And all these supplies fit very nicely in a Lantus bag that I got from my DNE...I finally found a use for it!!

We like to take snacks and a mini lunch on the road with us to save money. And now with diabetes tagging along on our road trips, food is always good to have in the car. Here's our little lunch, complete with a fresh vial of insulin on top so I don't forget it in the morning!!

That's cheese slices, couple of ham sandwich's, yogurt fruit salad (care of Pinterest) and homemade fresh blueberry muffins made by my awesome Mamma!!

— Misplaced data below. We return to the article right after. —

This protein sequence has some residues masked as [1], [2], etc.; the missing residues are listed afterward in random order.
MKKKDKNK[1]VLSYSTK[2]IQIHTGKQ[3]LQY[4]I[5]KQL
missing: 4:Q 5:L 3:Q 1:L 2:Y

See you all when I get back!!

Monday, July 16, 2012

To Tell or Not to Tell...

This past week, Alex O'Meara over at A Sweet Life wrote a piece on disclosing your diabetes (You can read it here if you're interested). Alex talks about the different reactions we can get from people when we disclose our diabetes, as well as the struggles we face when deciding whether or not to disclose to certain people.